Wednesday, July 29, 2009

One by Conrad Williams

One by Conrad Williams
Virgin Books 2009-07-29
ISBN: 978-0-7535-1810-6
363 Pages

Richard Jane is a deep sea welder. While at work the end of the world happens.

This is a hard book to explain but the basic storyline is: Richard Jane gets to shore and walks the long road back to London. He wants to see his son, he is sure his son is still alive and through out the book we get to experience his life with his son.

Along the way he meets up with a number of survivors, an Australian couple who constantly bicker and the wife goes nuts; an elderly British couple (their role in the book is short lived but required); Becky and her young ward, Aiden (who has a blood disease). There are thugs and druggies, a strange girl in white who decides to follow Richard and a few other people along the way, including zombie! Yay! But these zombies are called Skinners and I won’t say what they really are.

The book is broken into two parts: Births, Deaths and Marriages and Lazarus Taxon.

Book one is all about Richard Jane’s (herein after called Jane as in the book) trek to London and the many problems that arise. Book two (ten years) Jane is in London as part of a resistance kind of outfit. Skinners are the main problem. They are blind but all other senses are heightened. Oh, and there’s a Lion on the loose, rats are not afraid of humans and will feed on sleeping adults. There is rumour of a raft and once confirmed a huge exodus take place. It seems as if there are hundreds of hundreds of people still kicking around in London.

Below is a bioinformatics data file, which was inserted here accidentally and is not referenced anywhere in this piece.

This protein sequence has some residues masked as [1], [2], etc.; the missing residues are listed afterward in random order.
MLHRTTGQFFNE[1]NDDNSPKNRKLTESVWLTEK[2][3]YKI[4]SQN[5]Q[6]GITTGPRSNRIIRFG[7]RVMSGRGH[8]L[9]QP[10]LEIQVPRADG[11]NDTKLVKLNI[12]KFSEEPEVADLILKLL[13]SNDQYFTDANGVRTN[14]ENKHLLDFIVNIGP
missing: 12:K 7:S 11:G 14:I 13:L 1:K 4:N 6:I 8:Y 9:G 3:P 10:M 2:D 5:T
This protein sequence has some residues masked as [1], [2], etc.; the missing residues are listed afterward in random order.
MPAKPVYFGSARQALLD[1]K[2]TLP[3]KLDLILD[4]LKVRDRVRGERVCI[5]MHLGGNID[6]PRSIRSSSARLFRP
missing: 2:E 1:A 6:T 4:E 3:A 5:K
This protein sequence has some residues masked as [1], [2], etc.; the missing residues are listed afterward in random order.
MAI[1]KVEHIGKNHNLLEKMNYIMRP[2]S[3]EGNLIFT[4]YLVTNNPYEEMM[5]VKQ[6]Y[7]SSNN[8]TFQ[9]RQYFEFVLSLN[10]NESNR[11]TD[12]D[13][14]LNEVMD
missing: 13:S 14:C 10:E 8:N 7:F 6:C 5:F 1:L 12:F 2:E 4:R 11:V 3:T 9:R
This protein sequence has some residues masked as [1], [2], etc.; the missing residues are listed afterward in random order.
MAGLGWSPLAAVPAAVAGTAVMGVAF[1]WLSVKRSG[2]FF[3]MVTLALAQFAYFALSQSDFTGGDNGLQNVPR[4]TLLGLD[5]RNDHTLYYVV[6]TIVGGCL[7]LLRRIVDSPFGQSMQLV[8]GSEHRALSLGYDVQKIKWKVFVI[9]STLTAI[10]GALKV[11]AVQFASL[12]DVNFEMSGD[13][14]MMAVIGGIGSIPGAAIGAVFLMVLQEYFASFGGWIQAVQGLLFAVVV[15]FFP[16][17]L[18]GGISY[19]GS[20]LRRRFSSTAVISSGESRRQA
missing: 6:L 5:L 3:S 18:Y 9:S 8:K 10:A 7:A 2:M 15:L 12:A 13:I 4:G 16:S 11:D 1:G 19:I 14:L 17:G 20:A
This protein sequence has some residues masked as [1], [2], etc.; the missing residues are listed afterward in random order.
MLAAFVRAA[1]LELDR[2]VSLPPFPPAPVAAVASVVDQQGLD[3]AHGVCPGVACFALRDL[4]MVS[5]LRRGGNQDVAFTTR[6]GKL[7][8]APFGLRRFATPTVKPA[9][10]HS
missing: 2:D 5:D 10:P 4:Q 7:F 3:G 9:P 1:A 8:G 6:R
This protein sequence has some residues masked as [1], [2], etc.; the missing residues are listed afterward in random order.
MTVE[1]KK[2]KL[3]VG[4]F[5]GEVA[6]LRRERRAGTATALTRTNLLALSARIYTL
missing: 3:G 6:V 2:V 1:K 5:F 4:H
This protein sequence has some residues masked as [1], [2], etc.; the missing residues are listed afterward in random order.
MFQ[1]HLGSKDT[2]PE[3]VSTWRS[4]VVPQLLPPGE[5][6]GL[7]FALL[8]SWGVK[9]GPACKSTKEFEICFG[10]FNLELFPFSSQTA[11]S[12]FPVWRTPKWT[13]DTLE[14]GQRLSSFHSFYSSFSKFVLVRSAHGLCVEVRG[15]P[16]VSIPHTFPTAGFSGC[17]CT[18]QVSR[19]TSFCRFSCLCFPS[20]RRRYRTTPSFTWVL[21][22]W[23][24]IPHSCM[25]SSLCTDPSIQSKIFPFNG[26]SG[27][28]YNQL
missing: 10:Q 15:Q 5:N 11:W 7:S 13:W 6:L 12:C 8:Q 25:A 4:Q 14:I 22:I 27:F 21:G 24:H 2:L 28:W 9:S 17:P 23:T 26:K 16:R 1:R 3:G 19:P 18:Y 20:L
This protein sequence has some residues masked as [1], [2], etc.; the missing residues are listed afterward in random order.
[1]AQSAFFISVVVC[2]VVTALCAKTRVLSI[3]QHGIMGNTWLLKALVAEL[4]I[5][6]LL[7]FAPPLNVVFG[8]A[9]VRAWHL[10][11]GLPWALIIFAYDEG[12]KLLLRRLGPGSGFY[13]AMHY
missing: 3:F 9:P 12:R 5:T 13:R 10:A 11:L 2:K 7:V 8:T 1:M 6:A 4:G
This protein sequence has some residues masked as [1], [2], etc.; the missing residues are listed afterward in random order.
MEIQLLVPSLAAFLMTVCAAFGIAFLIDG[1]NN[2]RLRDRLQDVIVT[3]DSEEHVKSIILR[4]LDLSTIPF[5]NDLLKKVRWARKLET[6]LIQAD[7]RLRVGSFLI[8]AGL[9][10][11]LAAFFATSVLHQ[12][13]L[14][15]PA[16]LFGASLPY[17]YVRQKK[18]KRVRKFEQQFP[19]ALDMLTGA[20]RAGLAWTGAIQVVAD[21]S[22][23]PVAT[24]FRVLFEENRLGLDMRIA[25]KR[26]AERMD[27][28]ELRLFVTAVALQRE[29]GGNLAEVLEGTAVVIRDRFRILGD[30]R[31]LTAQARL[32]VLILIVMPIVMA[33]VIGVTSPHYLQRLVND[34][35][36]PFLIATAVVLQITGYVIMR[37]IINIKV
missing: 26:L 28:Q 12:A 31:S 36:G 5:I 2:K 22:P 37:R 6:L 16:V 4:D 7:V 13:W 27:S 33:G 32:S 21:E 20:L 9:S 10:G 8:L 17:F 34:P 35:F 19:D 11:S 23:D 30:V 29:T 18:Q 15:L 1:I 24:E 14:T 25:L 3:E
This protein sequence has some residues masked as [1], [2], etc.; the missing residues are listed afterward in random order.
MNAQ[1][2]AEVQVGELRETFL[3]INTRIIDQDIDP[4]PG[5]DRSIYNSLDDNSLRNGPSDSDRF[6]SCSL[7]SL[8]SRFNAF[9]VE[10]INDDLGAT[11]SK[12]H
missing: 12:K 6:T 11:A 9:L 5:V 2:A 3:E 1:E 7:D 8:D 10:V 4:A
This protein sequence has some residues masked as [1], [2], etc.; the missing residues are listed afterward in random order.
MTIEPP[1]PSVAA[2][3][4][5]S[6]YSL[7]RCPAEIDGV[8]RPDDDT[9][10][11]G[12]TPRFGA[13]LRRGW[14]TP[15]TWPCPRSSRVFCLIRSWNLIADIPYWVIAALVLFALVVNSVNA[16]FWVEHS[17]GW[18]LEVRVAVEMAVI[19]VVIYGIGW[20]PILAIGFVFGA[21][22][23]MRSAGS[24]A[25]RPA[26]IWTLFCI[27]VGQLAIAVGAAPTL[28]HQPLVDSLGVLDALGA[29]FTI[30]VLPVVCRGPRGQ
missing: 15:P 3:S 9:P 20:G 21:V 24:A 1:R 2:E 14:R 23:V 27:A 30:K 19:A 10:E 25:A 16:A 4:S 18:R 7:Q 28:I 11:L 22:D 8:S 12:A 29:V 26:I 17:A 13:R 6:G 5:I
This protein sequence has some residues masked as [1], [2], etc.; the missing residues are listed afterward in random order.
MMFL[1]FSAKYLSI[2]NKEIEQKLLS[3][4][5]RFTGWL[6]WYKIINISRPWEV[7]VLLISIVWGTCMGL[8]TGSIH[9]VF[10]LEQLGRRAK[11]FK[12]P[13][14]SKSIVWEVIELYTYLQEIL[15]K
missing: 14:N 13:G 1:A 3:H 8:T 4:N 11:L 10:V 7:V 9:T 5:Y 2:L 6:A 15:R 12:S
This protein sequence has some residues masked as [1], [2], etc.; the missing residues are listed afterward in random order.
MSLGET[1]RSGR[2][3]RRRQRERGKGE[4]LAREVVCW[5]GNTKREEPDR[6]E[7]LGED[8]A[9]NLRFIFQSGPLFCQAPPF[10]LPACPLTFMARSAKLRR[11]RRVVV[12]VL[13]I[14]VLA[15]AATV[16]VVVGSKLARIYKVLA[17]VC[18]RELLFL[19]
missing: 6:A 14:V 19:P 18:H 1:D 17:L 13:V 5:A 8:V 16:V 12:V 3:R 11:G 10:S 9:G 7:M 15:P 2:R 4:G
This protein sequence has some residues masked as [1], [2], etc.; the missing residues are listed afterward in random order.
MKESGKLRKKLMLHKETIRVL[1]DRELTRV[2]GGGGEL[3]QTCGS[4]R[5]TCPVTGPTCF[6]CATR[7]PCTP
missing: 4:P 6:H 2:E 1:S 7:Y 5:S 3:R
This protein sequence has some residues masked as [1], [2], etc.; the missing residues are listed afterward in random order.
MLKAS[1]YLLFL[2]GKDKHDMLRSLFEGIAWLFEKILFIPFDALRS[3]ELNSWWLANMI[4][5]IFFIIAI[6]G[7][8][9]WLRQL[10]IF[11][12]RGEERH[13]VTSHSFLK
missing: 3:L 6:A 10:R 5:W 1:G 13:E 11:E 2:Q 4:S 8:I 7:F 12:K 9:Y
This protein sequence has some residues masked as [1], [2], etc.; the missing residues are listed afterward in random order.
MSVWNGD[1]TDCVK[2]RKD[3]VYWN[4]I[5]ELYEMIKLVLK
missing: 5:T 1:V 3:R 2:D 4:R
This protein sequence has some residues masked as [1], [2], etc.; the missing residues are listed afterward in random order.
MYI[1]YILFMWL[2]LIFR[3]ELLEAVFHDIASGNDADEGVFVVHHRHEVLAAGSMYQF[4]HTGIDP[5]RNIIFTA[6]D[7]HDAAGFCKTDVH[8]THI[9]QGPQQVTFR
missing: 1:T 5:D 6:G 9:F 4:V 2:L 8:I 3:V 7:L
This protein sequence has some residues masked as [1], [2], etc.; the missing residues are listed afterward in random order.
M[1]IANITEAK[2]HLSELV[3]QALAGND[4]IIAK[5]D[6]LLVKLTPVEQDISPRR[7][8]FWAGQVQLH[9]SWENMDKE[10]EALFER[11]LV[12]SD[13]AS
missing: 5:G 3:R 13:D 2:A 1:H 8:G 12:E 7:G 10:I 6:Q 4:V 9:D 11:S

Conrad Williams is an awesome writer, his words flow smoothly and hours can pass without your knowledge as the pages keep turning. But, and it’s a big one. Stuff just happens in the middle of a paragraph. Other scenes are not described clearly, especially the last scene leading to the war and the explosion, because stuff just happens off the cuff, in the middle of something else. There’s no lead up, no build up and maybe that is what Conrad was going for, but to this reader it was confusing and many times I had to go back and re-read the last few pages trying to find the start point that hints at the coming event--but there is none.

Jane is a man driven to keep breathing in the hope of one day seeing his son. He won’t accept the fact the boy could be dead, he refuses to accept it. He has hallucinations and dreams of his son and he talks out loud to the non-existent child.

The end is as you would expect, but it is a chocker moment (yes a near tear jerker), because Jane is such a rounded character driven by a basic need to find his son.


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